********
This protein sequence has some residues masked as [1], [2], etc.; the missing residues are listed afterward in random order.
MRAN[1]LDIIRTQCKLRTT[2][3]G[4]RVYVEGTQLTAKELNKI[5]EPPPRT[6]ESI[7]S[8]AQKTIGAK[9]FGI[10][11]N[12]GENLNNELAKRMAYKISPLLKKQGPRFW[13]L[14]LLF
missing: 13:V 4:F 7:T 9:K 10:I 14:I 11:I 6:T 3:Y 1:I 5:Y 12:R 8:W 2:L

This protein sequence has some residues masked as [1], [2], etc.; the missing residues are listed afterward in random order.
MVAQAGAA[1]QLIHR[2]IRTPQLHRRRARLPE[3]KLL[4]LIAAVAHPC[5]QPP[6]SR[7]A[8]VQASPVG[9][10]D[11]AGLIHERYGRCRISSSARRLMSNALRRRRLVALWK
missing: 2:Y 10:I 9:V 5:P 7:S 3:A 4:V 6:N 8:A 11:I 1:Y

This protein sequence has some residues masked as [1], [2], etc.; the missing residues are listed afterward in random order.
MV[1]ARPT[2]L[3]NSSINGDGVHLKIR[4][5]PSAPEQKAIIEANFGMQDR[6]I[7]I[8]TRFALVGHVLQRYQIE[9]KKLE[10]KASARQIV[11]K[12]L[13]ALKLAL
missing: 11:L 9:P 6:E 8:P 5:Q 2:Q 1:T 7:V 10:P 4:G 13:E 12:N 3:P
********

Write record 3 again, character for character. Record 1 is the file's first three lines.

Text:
This protein sequence has some residues masked as [1], [2], etc.; the missing residues are listed afterward in random order.
MV[1]ARPT[2]L[3]NSSINGDGVHLKIR[4][5]PSAPEQKAIIEANFGMQDR[6]I[7]I[8]TRFALVGHVLQRYQIE[9]KKLE[10]KASARQIV[11]K[12]L[13]ALKLAL
missing: 11:L 9:P 6:E 8:P 5:Q 2:Q 1:T 7:V 10:P 4:G 13:E 12:N 3:P